The Labor Department's employment report Friday showed 146,000 jobs were created in November, or about 50 percent more jobs than analysts expected. In addition, the jobless rate fell to 7.7 percent, the lowest level in four years. This is particularly welcome news because it shows that consumer and employer confidence have continued to rise, even in the face of economic uncertainty aggravated by fear of a failure in Washington to avert pending end-of-year automatic tax increases and spending cuts.
Still, the rate of job growth is nowhere near the level the nation needs to rejuvenate strong economic growth and bring millions of unemployed back on payrolls and end their static suffering.
Perhaps the most important lesson to be taken from the jobs report is that the nation's recovery, though steady, remains slow enough to be vulnerable to the outcome of negotiations in Washington to avert the so-called "fiscal cliff."
It should put further pressure on the recalcitrant Republican leadership not to sabotage the economy by insisting on renewing the Bush-era tax cuts for the wealthiest 2 percent as their extortionist price for keeping the tax cuts intact for the other 98 percent of American earners.
If Republicans take the sabotage route, economists estimate it will cost the nation 1.2 million jobs and a slowdown of at least 1 percent of the current modest rate of around 2 percent. The same can be said if they decide to let tax cuts for the middle class stand but try to hold the economy hostage to new high-end tax cuts when another decision on raising the nation's debt ceiling decision surfaces in late January or early February.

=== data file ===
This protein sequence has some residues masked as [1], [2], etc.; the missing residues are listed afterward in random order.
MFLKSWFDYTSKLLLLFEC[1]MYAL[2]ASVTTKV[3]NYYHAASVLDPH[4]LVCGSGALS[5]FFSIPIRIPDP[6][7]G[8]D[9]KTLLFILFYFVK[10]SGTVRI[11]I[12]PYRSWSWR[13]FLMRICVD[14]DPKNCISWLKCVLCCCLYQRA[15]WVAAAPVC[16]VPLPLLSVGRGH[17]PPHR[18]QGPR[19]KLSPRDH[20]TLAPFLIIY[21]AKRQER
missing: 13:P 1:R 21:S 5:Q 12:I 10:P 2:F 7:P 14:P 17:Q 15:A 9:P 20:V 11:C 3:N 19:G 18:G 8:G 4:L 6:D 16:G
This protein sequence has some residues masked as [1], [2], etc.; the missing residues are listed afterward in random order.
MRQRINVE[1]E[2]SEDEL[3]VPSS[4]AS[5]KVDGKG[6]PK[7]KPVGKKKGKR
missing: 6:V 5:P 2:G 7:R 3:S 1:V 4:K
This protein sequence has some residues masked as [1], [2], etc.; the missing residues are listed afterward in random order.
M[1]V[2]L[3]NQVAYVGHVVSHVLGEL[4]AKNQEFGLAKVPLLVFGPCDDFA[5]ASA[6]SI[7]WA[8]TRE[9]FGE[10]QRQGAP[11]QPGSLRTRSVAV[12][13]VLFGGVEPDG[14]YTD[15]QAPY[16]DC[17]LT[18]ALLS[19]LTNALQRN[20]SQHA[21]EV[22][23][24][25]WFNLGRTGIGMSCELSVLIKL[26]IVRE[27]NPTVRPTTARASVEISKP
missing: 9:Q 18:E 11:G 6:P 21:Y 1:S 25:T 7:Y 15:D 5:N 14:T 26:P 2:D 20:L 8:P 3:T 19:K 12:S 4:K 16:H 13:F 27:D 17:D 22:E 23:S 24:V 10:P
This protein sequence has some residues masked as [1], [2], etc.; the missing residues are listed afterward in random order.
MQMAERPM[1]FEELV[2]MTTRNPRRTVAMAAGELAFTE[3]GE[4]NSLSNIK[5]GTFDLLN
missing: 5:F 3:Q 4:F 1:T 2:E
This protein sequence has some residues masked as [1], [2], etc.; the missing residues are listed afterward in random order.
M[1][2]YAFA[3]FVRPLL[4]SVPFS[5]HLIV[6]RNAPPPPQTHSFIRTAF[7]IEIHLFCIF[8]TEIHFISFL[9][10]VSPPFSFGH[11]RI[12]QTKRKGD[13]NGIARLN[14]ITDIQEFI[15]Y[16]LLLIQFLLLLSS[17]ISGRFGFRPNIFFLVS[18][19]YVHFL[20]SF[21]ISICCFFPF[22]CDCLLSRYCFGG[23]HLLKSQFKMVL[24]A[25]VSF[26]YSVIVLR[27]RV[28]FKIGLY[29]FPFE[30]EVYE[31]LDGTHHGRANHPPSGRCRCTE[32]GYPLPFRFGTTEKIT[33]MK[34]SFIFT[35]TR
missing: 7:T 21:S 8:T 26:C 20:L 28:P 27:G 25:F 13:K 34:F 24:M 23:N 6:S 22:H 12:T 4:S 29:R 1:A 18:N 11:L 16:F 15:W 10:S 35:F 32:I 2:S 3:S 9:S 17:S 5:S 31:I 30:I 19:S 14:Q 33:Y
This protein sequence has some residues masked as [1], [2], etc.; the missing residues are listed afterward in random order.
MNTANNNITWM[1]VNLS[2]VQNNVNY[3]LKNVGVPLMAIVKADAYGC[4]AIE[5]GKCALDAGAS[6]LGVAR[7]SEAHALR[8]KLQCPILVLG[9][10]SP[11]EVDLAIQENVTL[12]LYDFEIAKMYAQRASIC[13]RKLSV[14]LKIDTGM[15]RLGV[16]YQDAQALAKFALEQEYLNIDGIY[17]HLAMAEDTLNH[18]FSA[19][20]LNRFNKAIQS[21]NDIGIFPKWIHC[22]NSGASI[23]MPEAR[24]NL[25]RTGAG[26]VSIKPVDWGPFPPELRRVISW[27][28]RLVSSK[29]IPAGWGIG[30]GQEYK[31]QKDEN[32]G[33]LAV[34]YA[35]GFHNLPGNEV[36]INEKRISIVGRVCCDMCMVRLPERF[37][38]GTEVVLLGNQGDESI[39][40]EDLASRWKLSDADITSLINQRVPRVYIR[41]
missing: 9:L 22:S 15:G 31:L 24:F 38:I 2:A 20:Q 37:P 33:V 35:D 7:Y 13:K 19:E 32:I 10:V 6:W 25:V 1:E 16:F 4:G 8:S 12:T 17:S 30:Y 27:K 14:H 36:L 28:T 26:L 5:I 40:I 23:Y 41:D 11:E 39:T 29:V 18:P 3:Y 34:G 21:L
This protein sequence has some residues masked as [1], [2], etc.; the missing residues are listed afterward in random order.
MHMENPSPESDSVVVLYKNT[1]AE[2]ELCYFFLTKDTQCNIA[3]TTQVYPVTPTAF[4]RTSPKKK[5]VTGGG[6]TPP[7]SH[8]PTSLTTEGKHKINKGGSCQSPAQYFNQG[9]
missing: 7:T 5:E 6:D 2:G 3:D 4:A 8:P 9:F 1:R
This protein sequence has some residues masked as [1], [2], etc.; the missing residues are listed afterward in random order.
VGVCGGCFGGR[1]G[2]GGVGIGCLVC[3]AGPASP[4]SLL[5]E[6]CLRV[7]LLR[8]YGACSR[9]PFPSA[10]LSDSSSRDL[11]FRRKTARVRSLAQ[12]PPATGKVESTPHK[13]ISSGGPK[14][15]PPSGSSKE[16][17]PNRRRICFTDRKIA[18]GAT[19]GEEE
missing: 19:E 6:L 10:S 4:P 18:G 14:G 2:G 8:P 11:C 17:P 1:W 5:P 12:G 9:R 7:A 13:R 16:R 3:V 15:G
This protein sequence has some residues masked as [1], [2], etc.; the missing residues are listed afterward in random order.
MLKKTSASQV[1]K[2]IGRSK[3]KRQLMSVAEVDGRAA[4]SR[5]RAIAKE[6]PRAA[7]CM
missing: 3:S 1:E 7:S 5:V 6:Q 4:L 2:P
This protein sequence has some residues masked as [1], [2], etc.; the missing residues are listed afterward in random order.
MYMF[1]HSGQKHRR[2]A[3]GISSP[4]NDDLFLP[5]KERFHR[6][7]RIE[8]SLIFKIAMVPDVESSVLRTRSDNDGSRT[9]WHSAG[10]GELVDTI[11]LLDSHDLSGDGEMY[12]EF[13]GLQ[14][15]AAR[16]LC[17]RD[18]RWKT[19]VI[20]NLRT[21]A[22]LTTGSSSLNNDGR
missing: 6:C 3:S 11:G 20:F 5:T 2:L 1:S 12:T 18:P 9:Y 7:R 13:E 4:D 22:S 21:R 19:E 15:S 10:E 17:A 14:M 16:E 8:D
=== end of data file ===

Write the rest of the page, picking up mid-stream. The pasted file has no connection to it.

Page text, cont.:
In fact, the nation's jobless problem should remain Washington's first priority. A closer look at the latest report emphasizes the issue of joblessness. The jobless report is mainly a snapshot of the number of people looking for work who can't find a job. When analysts factor in the number of people who have dropped out of the workforce in frustration because they can't find a job, or who are underemployed in part-time or more menial work than the kind of jobs they seek, the broader measure of unemployment is still above 14 percent. It fell marginally in November from 14.6 percent to 14.4 percent.
A measure of the number of adults either employed or seeking work -- the labor participation rate -- also remains discouraging: It was 63.6 percent in November, just a tenth of a point higher than at the low point, in August, of the current recovery.
Other aspects of unemployment further reflect the need for Republicans to reach for a truly bipartisan compromise to short-circuit the spending cuts and tax increases that they demanded in 2011 for the last increase in the nation's debt ceiling. At the current rate of job growth, a steady but slow 157,000 new jobs a month, it will take years to work down the jobless rate to 5 or 6 percent.
In the meantime, workers and families in need of jobs -- and particularly young people and minorities -- will continue to suffer from high levels of unemployment, and the nation will fail to receive the benefit of their constructive participation in the workplace, and their addition to consumer spending.
In these circumstances, it would be far sounder policy for Republicans to allow new stimulus programs that can be shown to be effective. Job training and public sector investments in infrastructure and new-generation industries remain essential. All that begs a forward-looking Republican partnership with the Obama administration.